The battle of the sexes will prove that some battles get some laughs on Saturday when K Cineplex theatres in Nicosia, Larnaca and Paphos will screen a performance of Wolfgang Amadeus Mozart’s comedy Cosi Fan Tutte as performed at the Metropolitan Opera.
This production by Phelim McDermott brings together a winning cast, who perform against a backdrop of fantastic stage designs that play their own part in the opera. This clever vision is set in a carnival-esque, funhouse environment inspired by 1950s Coney Island – complete with bearded ladies, fire eaters and a Ferris wheel. Manipulating the action are the Don Alfonso of Christopher Maltman and Despina of Tony Award–winner Kelli O’Hara, with Amanda Majeski, Serena Malfi, Ben Bliss and Adam Plachetka as the pairs of young lovers who test each other’s faithfulness.
The story begins in a café where two officers, Ferrando and Guglielmo, talk about how much they are certain that their fiancées (sisters Dorabella and Fiordiligi) will be eternally faithful. Then their cynical friend Don Alfonso claims that there is no such thing as a faithful woman and what follows is a wager with the two officers that he can prove, in one day, that their fiancées are fickle. The officers pretend to be called off to war while actually disguising themselves in an attempt to seduce the other’s lover.
The first act then turns to the women who are praising their men and are broken hearted when they learn that they will be going off to war. Once they are left alone, the two women are wooed by each other’s lovers. After being rejected the strangers say they have taken poison, and after the doctor (their maid in disguise) has drawn out the poison from their bodies, they ask for a kiss to fully recover. They are again rejected.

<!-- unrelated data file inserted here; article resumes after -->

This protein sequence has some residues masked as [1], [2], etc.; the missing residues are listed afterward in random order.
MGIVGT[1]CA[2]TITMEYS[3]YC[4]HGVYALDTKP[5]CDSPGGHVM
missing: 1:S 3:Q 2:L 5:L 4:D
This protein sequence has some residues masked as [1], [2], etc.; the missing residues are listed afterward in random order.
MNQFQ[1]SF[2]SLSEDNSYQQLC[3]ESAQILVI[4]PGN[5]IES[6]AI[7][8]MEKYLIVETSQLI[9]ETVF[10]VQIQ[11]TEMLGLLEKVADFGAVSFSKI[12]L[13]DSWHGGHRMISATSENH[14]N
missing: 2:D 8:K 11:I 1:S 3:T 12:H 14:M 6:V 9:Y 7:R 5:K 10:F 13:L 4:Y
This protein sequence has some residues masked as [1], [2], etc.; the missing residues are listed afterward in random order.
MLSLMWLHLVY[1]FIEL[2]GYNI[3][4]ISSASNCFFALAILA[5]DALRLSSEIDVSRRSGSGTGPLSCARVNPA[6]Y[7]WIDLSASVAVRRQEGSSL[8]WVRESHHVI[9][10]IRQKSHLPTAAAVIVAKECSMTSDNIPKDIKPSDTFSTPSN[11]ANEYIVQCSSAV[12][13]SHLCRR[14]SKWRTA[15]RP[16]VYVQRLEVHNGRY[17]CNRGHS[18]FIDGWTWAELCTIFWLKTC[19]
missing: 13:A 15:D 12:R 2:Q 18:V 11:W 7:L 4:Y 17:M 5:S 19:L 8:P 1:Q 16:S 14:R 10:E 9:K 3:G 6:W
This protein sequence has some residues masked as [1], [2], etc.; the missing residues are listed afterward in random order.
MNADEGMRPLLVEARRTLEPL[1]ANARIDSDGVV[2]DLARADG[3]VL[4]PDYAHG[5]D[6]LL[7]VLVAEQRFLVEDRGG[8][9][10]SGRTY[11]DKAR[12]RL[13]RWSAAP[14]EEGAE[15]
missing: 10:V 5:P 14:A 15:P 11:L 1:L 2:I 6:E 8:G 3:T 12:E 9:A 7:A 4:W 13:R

After the sister’s maid has lectured them on how to handle men, they agree that there is no harm in flirting. The final scene opens with a double wedding but we won’t reveal who marries who and who won the wager.
Cosi Fan Tutte (which means Thus do All Women or more commonly translated into Women are Like That) premiered in Vienna at the Court Theatre in 1790. It was to be the third and final collaboration between Mozart and librettist Lorenzo Da Ponte. It was to be a comedy of manners with a look into the dark side of human nature. It is not a new story – as Shakespeare for example, touched on this theme a number of times – but it had a modern tone to it when it was first staged.
The opera was only moderately successful at its premiere and remained just outside the standard repertoire for more than a century.
Cosi Fan Tutte
Screening of the opera performed at the Met. March 31. K Cineplex Nicosia, Larnaca and Paphos. 7.55pm. €14/18. Tel: 77-778383